It’s been a glorious week of vacation.  Any vacation for me is typically glorious because I love to travel just about anywhere.  But the past couple of days Greg and I traveled to a place cell signals couldn’t find us.  No emails.  No text messages.  No phone calls.  No internet.  No television.  There was a daily newspaper so we had a simple connection to the outside world.  And our families had the phone number where we staying just in case.  They actually had a phone room with pay phones – not something you see much anymore.

We were at Mt. Rainier National Park in Washington State.  What the park ranger said would happen, happened to us.  He said he loves to watch people arrive to Paradise Lodge and they are all antsy and jittery as they try and figure out what to do with themselves (since they can’t keep looking at their cell phones because no new information has arrived on it since the last time they looked).  As the days go by, they plop down on the sofas in the lobby and by the third day they are taking naps and just being as if they are more comfortable in their skin.

zz lb on rockThat’s the beauty of “unplugging” from technology.  You don’t really have another choice but to be present to your current setting.  You only have your imagination and your day dreams to distract you. Otherwise you can completely connect to your surroundings.  I had forgotten how restful to my soul that was.  Especially for someone like me that loves connecting to people and who loves staying busy.  At one point Greg and I hiked up about 45 minutes into snow and found a big rock we hiked to and just sat.  For hours.  Seriously.  When is the last time you just sat for a couple of hours and really looked around?  Noticing every detail.  We watched clouds blow over us.  We looked for mountain goats and marmots.  Just scanning the scenery over and over in 360 degrees never got old.  It was so beautiful.  And we just talked.  And sometimes we sat in silence.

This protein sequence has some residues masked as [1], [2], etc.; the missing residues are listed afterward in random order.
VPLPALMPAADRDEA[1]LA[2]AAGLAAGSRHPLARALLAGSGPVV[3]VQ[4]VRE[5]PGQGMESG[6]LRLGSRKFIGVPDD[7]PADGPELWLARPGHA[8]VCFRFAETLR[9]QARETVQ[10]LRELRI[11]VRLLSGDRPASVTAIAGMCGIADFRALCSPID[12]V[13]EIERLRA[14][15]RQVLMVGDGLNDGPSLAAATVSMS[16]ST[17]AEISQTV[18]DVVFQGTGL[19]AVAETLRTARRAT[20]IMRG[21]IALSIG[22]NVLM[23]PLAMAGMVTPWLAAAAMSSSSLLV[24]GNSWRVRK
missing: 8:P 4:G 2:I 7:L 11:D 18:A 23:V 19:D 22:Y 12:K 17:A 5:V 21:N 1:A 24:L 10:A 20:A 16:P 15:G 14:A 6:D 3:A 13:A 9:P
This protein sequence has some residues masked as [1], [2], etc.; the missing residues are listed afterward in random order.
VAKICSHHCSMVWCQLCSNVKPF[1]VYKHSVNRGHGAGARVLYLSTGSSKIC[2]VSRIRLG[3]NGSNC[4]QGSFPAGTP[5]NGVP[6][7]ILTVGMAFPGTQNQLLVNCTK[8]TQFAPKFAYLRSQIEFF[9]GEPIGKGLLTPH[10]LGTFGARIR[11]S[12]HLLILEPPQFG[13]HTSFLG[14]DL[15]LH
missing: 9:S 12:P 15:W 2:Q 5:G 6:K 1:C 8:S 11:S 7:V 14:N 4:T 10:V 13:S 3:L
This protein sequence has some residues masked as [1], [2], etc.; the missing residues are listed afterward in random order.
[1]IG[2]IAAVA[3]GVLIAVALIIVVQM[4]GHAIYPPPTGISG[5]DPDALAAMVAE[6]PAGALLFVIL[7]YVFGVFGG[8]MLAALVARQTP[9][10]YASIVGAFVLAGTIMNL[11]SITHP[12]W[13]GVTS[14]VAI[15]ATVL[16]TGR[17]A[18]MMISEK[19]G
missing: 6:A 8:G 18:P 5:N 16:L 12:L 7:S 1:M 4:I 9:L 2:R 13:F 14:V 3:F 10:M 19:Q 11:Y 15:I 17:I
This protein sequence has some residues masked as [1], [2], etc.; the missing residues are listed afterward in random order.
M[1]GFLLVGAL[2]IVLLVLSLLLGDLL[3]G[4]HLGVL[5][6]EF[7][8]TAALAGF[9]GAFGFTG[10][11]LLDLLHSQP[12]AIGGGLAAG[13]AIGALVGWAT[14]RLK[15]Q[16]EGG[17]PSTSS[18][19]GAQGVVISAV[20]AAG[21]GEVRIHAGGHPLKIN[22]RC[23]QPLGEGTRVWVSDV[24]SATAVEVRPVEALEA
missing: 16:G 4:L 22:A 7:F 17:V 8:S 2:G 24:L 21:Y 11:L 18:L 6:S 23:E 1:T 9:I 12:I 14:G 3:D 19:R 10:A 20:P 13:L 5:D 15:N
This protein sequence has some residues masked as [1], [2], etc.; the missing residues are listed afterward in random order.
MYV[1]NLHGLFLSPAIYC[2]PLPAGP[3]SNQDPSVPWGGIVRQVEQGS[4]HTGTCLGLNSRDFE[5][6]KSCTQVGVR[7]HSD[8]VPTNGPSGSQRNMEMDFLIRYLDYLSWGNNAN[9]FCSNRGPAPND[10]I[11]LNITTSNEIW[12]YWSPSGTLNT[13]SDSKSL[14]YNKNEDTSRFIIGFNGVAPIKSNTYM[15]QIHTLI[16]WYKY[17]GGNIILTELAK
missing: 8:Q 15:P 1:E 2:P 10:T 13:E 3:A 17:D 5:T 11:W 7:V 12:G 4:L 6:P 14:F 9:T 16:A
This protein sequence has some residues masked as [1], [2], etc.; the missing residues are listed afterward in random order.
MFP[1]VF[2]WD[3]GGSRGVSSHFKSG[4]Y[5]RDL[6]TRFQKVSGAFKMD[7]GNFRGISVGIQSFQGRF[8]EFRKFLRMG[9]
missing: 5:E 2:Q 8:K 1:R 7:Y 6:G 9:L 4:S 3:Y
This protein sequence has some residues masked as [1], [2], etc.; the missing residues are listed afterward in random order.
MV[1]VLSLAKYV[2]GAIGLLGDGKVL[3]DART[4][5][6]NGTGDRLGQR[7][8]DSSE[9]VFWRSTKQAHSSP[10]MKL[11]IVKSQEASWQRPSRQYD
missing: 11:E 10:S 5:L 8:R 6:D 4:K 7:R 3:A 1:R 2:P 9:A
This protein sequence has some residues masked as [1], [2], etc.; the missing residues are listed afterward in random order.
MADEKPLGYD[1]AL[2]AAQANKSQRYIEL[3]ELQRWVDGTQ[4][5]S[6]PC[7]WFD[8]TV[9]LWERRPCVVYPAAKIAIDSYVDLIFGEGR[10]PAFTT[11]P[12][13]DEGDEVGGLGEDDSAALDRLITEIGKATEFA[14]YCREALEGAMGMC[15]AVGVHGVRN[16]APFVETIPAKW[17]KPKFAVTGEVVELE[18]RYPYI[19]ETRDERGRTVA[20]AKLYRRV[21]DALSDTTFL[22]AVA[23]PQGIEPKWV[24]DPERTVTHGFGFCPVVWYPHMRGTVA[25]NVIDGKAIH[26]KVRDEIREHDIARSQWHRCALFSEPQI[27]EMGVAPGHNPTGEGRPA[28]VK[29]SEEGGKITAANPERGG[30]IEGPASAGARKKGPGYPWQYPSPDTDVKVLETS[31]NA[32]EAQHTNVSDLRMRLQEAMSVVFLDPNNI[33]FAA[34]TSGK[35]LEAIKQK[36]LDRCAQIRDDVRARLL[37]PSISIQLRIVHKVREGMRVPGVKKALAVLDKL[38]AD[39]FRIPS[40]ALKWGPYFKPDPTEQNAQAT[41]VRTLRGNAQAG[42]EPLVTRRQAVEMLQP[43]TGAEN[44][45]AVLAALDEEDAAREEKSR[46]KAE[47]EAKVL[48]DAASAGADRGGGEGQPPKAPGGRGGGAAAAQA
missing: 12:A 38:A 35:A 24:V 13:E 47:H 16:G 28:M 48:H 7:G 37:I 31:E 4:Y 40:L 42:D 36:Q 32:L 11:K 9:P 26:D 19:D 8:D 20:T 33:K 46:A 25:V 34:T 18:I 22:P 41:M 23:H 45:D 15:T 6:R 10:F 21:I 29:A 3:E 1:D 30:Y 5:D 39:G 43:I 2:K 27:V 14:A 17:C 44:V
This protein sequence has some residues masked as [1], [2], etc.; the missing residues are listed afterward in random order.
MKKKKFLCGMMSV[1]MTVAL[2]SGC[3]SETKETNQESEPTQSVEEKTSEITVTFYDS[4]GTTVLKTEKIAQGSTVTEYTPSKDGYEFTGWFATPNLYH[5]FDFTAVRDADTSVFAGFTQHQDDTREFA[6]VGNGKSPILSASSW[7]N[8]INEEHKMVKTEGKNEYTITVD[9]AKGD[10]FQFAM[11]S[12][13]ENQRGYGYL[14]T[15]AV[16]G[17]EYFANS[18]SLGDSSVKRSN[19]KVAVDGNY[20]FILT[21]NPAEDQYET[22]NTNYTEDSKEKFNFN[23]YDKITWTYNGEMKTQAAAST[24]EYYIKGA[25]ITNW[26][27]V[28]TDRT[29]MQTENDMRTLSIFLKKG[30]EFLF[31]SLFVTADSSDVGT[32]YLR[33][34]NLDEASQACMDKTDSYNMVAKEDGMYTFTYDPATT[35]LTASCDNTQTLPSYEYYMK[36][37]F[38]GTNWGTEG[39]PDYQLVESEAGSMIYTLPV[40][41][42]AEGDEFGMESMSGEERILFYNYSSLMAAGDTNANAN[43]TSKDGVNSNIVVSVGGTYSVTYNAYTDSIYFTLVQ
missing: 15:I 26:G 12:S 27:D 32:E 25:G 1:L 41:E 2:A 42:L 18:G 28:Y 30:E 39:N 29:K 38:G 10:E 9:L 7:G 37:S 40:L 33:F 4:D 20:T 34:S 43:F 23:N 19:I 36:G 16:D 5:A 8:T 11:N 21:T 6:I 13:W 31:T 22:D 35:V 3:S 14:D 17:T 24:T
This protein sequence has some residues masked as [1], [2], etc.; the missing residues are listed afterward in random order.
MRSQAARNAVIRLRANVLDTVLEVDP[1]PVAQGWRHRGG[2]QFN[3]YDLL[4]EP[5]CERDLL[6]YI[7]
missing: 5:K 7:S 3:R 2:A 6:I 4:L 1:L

And at some point I realized, I was completely relaxed and very comfortable in my skin.  Well, other than the sunburn I suffered on the first day- that wasn’t so comfortable.  but spiritually speaking, all was well.  And it truly took about 2 1/2 days before I got there.

I think that is one of the reasons we hear the phrase “people are spiritual but not religious these days.”  What does that really mean? They may have given up on church but their I think it means that all people are longing for something deep within themselves.  That is our soul.  It’s part of our inner selves.  No matter how busy we keep ourselves occupied our soul cries out for care.  Those of us that try to be religious, specifically Christian, work on taking care of our souls on a regular basis.  I do this daily and weekly as a disciple of Jesus.  But man was I reminded of how hard it is to tend the deepest parts of our soul.  It takes time and it takes isolation.  Both of those are difficult to corral in our Western culture.

I’m thankful for the reminder.  I’m thankful for the time with my husband.  I’m thankful for the time with the deepest part of my soul.  And I will not wait so long to return.  Maybe not to Mt. Rainier, but there are other rocks I can sit on probably a lot closer to home.  I have every intention of finding one.

Grace and Peace,

Lory Beth